Bill and George have been to the future. On Monday they came back to tell us that they have seen a world where parents no longer live in fear. Something that has killed up to half of humanity has been terminated.
Malaria once covered almost the entire Planet Earth; great names in history have suffered from the disease including Alexander the Great, Cleopatra, many presidents and popes, Tutankhamun and also, more recently, well-known names including George Clooney, Cheryl Fernandez-Versini and Michael Caine. Dickens and Shakespeare refer to the 'ague', an old term for malaria, throughout their works. Only in 1897 did a British scientist, Sir Ronald Ross, discover that it was mosquitoes that transmitted malaria. He won the Nobel Prize for Medicine and so began a proud British tradition of being at the forefront of the campaign to defeat malaria.
On Monday at the Liverpool School of Tropical Medicine, the oldest such school in the world, and one of the places where Ross worked, two new global leaders came together committed to terminating this disease in their lifetimes.
With some trepidation and excitement I attended the special event where Bill Gates and Chancellor George Osborne, alongside International Development Secretary, Justine Greening, announced a £3 billion pledge over the next five years to help wipe out malaria once and for all. The Chancellor said: "Over a billion people are infected with malaria every year and 500,000 lives are taken away from us far too early. That terrible truth is why I'm today cementing the UK's position as a world leader in the fight against malaria."
This means that the UK government will invest at least £500 million a year for the next five years. We have seen how this support makes a transformational difference towards achieving our goal of a malaria free world. This is a campaign that works, it is aid saving children's lives. Since 2000 we have made phenomenal progress - a 60% reduction in malaria deaths and more than 6 million lives saved, mainly young children.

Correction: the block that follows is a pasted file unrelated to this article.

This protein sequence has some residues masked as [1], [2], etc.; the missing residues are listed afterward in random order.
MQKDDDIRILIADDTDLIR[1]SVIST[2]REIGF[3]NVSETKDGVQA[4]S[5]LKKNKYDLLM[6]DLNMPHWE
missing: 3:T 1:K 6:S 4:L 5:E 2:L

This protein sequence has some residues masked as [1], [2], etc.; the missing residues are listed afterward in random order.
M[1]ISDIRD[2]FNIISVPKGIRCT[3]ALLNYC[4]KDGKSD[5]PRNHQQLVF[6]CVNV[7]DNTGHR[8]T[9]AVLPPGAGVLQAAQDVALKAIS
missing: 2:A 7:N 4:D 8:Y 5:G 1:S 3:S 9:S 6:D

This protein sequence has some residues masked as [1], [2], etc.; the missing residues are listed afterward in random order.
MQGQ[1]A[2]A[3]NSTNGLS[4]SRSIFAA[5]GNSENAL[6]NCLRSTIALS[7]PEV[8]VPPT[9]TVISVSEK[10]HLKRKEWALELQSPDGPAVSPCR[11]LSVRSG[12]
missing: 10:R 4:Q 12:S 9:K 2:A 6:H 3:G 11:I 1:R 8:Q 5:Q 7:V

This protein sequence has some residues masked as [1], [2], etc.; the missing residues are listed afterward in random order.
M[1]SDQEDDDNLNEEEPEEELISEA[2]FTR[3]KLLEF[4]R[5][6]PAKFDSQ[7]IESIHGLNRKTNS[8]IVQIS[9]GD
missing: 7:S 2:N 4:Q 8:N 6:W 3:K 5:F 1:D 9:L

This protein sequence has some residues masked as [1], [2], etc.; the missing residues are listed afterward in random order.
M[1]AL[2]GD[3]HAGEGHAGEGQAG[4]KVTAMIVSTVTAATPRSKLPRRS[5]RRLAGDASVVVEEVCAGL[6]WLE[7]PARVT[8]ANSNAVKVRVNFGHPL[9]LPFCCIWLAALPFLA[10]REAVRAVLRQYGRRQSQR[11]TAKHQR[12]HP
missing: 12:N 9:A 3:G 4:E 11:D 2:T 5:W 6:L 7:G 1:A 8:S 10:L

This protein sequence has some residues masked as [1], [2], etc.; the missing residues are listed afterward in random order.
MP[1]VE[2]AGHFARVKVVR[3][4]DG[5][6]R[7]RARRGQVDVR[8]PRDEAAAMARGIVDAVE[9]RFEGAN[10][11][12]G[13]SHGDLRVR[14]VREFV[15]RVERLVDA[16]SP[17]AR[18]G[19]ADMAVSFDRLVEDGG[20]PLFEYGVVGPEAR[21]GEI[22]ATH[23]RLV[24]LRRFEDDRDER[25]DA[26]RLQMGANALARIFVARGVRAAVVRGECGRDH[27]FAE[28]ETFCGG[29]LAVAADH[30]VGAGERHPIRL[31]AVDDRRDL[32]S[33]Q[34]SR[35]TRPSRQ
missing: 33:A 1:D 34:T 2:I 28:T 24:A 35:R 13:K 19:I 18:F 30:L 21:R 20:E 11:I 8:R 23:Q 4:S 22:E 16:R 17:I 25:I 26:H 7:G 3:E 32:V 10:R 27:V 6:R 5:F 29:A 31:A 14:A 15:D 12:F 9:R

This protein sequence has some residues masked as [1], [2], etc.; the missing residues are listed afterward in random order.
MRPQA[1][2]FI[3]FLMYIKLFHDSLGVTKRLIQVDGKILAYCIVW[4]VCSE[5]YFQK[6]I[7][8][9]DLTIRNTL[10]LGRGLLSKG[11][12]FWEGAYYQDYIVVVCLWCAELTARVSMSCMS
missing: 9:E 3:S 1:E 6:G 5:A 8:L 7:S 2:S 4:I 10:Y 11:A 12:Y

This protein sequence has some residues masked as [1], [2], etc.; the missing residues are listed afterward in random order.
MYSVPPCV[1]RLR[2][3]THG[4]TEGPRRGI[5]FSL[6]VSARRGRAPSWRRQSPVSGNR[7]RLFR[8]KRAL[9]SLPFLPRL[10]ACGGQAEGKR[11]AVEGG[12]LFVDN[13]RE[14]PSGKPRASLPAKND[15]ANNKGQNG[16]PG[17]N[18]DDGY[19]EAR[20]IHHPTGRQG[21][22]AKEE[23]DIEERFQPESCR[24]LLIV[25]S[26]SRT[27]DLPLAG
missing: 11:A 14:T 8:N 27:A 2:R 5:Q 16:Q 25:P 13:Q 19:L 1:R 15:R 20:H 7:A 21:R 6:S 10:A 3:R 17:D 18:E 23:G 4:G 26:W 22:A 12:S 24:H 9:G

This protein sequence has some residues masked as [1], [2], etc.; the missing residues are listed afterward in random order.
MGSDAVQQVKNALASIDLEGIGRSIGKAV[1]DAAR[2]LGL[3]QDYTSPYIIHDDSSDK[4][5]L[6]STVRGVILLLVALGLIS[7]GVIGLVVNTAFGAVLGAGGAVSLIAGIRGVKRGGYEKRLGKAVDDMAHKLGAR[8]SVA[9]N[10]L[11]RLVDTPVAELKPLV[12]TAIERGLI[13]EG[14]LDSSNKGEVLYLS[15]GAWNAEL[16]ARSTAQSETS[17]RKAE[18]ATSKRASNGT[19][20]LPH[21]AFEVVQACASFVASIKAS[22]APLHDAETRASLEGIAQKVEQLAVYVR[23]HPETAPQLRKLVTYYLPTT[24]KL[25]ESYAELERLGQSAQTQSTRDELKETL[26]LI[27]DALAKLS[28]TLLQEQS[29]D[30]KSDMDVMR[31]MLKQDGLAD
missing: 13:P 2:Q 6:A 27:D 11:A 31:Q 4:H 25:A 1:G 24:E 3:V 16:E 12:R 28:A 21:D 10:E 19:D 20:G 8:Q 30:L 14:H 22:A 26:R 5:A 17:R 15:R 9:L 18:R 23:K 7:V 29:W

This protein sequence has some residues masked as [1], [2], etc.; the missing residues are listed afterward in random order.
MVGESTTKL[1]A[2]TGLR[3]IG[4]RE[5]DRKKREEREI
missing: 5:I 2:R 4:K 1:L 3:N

At the event, I had the pleasure of meeting Liverpool FC defender Kolo Touré. We joined a fascinating tour of the Liverpool School visiting some of the UK's most exciting scientific innovations in the fight against infectious diseases. Kolo shared his own experiences of malaria, all too personal having been struck down a number of times and having seen others die from the disease. He is resilient having caught malaria in 2014, but still managing to make the Ivory Coast's World Cup squad.
The UK pledge along with Obama's recent commitment to increase US support, sends a powerful message out to other leaders around the world inviting them to up their game and invest in this winning campaign this year.
Ending malaria won't just save millions of lives, but could also unlock trillions of pounds in economic potential. As Justine Greening said: "Our new commitment will save countless more lives and build a safer, healthier and more prosperous world for us all which is firmly in the UK's national interest."
I'm with Mr Osborne and Mr Gates when they said: "We both believe that a malaria-free world has to be one of the highest global priorities." Are you with us too?
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